10:35am 29/07/2023
IDEAS applauds UK’s CPTPP accession and encourages more participation from trade partners, urges Malaysia’s full commitment to the deal

The Institute for Democracy and Economic Affairs (IDEAS) applauds the United Kingdom’s accession to the Comprehensive and Progressive Agreement for Trans-Pacific Partnership (CPTPP), recognizing it as a significant step towards strengthening trade ties.

IDEAS welcomes more trade partners to participate and embrace the CPTPP.

On top of that, IDEAS urges the Malaysian government to provide an action plan for the full implementation of this comprehensive trade agreement to realize its benefits in increasing economic activity in the country. 

The CPTPP has been named a landmark trade agreement with significant implications for the Asia-Pacific region and beyond.

The CPTPP represents a mega free trade agreement with 11 signatories, all of which are Asia-Pacific countries that collectively account for 13 per cent of the global gross domestic product (GDP).

By lowering barriers to trade in goods and services among member countries, the CPTPP aims to create a more seamless and integrated trading environment in the region.

The CPTPP goes beyond just the removal of tariff barriers and import levies, with common obligations on a range of issues, including environmental policies, labor standards, digital economy, investment and food regulations, among others. 

As a signatory to the CPTPP, Malaysia has already taken steps towards implementing the agreement and stands to benefit significantly from increased trade flows and investment.

As per the Cost-Benefit Analysis report produced in 2022, Malaysia’s ratification is projected to see GDP and investment increase by US$56.5 billion and US$112.3 billion respectively over the period of 2021 to 2030, whilst Malaysia would enjoy a continued trade surplus of US$53.5 billion in 2030.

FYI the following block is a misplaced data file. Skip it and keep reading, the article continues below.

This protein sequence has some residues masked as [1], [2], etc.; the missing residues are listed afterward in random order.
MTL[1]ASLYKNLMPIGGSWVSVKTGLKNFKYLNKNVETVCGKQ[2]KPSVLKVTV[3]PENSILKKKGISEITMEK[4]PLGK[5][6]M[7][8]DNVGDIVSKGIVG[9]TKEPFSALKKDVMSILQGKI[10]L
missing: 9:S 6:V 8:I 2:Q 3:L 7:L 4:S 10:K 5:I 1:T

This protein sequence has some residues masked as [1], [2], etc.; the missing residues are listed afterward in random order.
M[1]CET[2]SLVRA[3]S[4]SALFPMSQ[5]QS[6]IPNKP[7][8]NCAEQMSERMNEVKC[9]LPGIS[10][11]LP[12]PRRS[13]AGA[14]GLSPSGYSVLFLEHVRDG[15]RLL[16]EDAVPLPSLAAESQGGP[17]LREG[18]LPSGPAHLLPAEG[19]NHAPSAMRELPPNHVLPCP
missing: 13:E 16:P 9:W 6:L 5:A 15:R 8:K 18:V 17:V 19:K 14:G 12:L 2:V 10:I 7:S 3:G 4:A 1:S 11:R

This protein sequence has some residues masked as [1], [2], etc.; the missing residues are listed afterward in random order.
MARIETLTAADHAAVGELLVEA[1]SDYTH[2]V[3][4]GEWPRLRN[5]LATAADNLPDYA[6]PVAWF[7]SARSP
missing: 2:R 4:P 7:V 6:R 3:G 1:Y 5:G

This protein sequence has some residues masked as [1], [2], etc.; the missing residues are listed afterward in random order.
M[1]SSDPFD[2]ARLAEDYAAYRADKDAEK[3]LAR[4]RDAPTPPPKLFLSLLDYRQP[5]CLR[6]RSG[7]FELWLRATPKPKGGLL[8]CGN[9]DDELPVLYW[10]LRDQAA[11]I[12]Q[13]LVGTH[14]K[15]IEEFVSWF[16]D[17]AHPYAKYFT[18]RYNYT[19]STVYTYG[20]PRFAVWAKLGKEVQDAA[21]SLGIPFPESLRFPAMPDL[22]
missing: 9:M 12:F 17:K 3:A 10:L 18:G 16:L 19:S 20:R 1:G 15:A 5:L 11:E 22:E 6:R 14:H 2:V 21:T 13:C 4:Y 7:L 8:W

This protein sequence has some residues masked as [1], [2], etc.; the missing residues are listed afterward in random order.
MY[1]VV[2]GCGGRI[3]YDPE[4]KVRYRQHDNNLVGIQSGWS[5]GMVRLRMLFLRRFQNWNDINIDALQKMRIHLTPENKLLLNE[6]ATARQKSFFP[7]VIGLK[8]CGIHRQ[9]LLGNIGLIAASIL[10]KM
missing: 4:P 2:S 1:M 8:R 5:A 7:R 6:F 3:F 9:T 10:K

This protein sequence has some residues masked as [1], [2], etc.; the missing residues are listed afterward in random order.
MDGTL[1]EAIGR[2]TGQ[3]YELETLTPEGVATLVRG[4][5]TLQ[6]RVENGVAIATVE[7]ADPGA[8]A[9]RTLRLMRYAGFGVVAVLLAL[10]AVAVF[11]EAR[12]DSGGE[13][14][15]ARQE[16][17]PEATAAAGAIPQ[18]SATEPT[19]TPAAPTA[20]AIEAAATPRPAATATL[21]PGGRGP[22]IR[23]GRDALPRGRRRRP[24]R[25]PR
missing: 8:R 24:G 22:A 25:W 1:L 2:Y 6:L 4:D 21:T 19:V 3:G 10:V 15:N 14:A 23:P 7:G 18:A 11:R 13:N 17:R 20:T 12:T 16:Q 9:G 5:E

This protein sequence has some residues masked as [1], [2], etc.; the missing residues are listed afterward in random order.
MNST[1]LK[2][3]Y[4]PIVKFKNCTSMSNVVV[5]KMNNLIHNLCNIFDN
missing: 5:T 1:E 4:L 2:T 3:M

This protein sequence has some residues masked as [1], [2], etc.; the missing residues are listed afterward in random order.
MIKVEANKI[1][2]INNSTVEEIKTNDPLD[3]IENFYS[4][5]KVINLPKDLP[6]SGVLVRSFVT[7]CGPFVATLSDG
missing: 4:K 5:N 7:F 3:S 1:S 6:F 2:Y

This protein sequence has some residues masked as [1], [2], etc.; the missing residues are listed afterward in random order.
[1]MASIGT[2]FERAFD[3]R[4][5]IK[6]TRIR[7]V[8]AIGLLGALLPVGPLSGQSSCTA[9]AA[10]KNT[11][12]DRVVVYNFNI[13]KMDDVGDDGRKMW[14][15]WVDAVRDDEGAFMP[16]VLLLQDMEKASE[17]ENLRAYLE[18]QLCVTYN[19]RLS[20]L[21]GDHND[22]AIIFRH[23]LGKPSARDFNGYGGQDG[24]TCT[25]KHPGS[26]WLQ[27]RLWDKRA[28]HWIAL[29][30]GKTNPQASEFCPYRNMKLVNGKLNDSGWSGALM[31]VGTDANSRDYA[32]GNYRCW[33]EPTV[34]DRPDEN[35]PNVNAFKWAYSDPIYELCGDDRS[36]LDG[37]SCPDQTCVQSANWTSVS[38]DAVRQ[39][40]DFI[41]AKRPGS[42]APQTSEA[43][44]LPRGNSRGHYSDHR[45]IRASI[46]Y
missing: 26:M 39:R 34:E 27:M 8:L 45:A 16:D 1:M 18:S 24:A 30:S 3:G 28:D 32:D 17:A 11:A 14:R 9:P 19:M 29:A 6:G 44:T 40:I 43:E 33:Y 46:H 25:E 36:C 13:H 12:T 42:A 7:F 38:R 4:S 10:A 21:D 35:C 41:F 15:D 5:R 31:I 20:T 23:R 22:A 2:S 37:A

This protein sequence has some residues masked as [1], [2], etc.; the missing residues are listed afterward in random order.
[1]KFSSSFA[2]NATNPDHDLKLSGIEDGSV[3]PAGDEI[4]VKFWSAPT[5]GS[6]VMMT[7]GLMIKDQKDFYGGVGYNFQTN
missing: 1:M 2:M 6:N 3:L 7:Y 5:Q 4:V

Importantly, this translates into significant welfare gains for Malaysia, which is projected to increase by US$15.1 billion in 2030. 

Additionally, three years after its departure from the European Union, the United Kingdom has successfully signed onto the CPTPP, and it is now part of a consortium with 11 other countries.

The recent addition of the United Kingdom as the latest signatory to the CPTPP is a clear indication of the growing importance of this trade pact on the global stage. 

Dr. Juita Mohamad, Director of Research at IDEAS, pointed out that “with the UK’s accession to the CPTPP, member countries like Malaysia are able to expand their market beyond their borders.

“The CPTPP will provide our local businesses with opportunities. Furthermore, we consider it a significant achievement that Malaysia was able to effectively negotiate with the UK the removal of tariffs on Malaysian palm oil of 12 per cent in its first year of entry.” 

Through free trade agreements, competition is enabled and this creates efficient producers, benefiting domestic consumers who can now access relatively cheap and superior quality goods and services.

Domestic producers will also be able to access larger foreign markets, improving their earning potential.

IDEAS conducted a study in 2020, assessing the economic effects on Malaysia if other potential partners like Taiwan were to join the CPTPP fleshing out the above-mentioned broad economic concepts.

The study found largely positive macroeconomic implications.

Malaysian GDP would increase by an additional 0.15 per cent or over US$500 million per year in the medium to long term.

Exports and imports are projected to increase further, with overall employment estimated to increase by a further 0.13 per cent, with nearly an additional 20,000 people in work. 

IDEAS further elaborated that with the UK as a member of CPTPP, it is hoped that trade relations can be strengthened over time and best practices from the UK and other member countries can serve as a guide for Malaysia as it completes its implementation process and translates the agreement into clear laws and guidelines in the next few years to come.




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